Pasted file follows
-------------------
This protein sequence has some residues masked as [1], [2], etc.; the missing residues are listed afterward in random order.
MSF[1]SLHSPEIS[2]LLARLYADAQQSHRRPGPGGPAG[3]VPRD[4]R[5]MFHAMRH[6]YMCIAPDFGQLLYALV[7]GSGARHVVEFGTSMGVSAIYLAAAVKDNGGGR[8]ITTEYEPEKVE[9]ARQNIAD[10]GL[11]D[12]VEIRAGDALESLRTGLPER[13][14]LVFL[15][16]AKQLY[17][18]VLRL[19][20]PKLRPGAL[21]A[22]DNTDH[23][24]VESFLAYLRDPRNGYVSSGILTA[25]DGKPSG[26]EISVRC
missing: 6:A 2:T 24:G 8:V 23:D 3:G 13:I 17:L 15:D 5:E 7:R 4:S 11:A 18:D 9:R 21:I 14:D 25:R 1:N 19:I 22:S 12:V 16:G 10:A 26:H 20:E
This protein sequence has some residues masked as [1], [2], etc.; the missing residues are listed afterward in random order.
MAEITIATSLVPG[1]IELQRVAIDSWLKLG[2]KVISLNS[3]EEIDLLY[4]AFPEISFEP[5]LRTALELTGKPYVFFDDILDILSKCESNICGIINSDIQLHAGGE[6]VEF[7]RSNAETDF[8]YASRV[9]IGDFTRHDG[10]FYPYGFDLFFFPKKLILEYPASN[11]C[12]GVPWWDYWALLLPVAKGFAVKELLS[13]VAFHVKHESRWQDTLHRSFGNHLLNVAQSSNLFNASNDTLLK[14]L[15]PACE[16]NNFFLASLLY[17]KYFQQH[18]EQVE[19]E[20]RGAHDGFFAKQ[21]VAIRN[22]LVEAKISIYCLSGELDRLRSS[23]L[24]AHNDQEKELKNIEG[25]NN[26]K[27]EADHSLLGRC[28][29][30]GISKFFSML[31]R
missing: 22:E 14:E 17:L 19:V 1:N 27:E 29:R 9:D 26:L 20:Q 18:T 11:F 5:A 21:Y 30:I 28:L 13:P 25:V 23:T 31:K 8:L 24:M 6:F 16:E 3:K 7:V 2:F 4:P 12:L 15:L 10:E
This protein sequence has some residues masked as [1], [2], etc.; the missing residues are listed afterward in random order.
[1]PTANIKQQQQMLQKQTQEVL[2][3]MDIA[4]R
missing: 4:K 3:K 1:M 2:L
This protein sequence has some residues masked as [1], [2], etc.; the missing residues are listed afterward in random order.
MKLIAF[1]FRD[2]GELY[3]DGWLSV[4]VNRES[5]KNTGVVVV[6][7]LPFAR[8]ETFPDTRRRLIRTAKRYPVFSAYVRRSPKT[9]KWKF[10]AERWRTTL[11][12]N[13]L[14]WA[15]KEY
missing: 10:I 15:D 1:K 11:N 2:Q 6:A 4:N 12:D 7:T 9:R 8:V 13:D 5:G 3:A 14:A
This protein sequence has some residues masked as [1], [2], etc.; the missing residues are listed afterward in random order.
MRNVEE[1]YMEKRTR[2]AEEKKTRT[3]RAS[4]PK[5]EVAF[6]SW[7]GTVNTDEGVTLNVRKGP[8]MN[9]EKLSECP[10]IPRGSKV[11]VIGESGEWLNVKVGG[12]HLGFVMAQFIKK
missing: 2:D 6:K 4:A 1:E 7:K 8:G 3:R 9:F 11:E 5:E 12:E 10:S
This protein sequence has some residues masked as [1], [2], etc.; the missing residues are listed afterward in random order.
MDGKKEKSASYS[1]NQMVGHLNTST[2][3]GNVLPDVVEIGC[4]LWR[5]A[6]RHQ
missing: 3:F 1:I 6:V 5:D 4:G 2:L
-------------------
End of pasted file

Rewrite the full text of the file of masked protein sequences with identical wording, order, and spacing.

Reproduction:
This protein sequence has some residues masked as [1], [2], etc.; the missing residues are listed afterward in random order.
MSF[1]SLHSPEIS[2]LLARLYADAQQSHRRPGPGGPAG[3]VPRD[4]R[5]MFHAMRH[6]YMCIAPDFGQLLYALV[7]GSGARHVVEFGTSMGVSAIYLAAAVKDNGGGR[8]ITTEYEPEKVE[9]ARQNIAD[10]GL[11]D[12]VEIRAGDALESLRTGLPER[13][14]LVFL[15][16]AKQLY[17][18]VLRL[19][20]PKLRPGAL[21]A[22]DNTDH[23][24]VESFLAYLRDPRNGYVSSGILTA[25]DGKPSG[26]EISVRC
missing: 6:A 2:T 24:G 8:V 23:D 3:G 13:I 17:L 15:D 5:E 7:R 4:S 11:A 18:D 9:R 21:I 14:D 25:R 1:N 19:I 22:S 12:V 16:G 10:A 26:H 20:E
This protein sequence has some residues masked as [1], [2], etc.; the missing residues are listed afterward in random order.
MAEITIATSLVPG[1]IELQRVAIDSWLKLG[2]KVISLNS[3]EEIDLLY[4]AFPEISFEP[5]LRTALELTGKPYVFFDDILDILSKCESNICGIINSDIQLHAGGE[6]VEF[7]RSNAETDF[8]YASRV[9]IGDFTRHDG[10]FYPYGFDLFFFPKKLILEYPASN[11]C[12]GVPWWDYWALLLPVAKGFAVKELLS[13]VAFHVKHESRWQDTLHRSFGNHLLNVAQSSNLFNASNDTLLK[14]L[15]PACE[16]NNFFLASLLY[17]KYFQQH[18]EQVE[19]E[20]RGAHDGFFAKQ[21]VAIRN[22]LVEAKISIYCLSGELDRLRSS[23]L[24]AHNDQEKELKNIEG[25]NN[26]K[27]EADHSLLGRC[28][29][30]GISKFFSML[31]R
missing: 22:E 14:E 17:L 19:V 1:N 27:E 29:R 9:D 26:L 20:Q 18:T 11:F 5:A 21:Y 30:I 28:L 13:P 25:V 23:T 31:K 8:L 24:M 6:F 16:E 3:K 7:V 2:F 4:P 12:L 15:L 10:E
This protein sequence has some residues masked as [1], [2], etc.; the missing residues are listed afterward in random order.
[1]PTANIKQQQQMLQKQTQEVL[2][3]MDIA[4]R
missing: 4:K 3:K 1:M 2:L
This protein sequence has some residues masked as [1], [2], etc.; the missing residues are listed afterward in random order.
MKLIAF[1]FRD[2]GELY[3]DGWLSV[4]VNRES[5]KNTGVVVV[6][7]LPFAR[8]ETFPDTRRRLIRTAKRYPVFSAYVRRSPKT[9]KWKF[10]AERWRTTL[11][12]N[13]L[14]WA[15]KEY
missing: 10:I 15:D 1:K 11:N 2:Q 6:A 4:N 12:D 7:T 9:R 8:V 13:D 5:G 3:A 14:A
This protein sequence has some residues masked as [1], [2], etc.; the missing residues are listed afterward in random order.
MRNVEE[1]YMEKRTR[2]AEEKKTRT[3]RAS[4]PK[5]EVAF[6]SW[7]GTVNTDEGVTLNVRKGP[8]MN[9]EKLSECP[10]IPRGSKV[11]VIGESGEWLNVKVGG[12]HLGFVMAQFIKK
missing: 2:D 6:K 4:A 1:E 7:K 8:G 3:R 9:F 11:E 5:E 12:E 10:S
This protein sequence has some residues masked as [1], [2], etc.; the missing residues are listed afterward in random order.
MDGKKEKSASYS[1]NQMVGHLNTST[2][3]GNVLPDVVEIGC[4]LWR[5]A[6]RHQ
missing: 3:F 1:I 6:V 5:D 4:G 2:L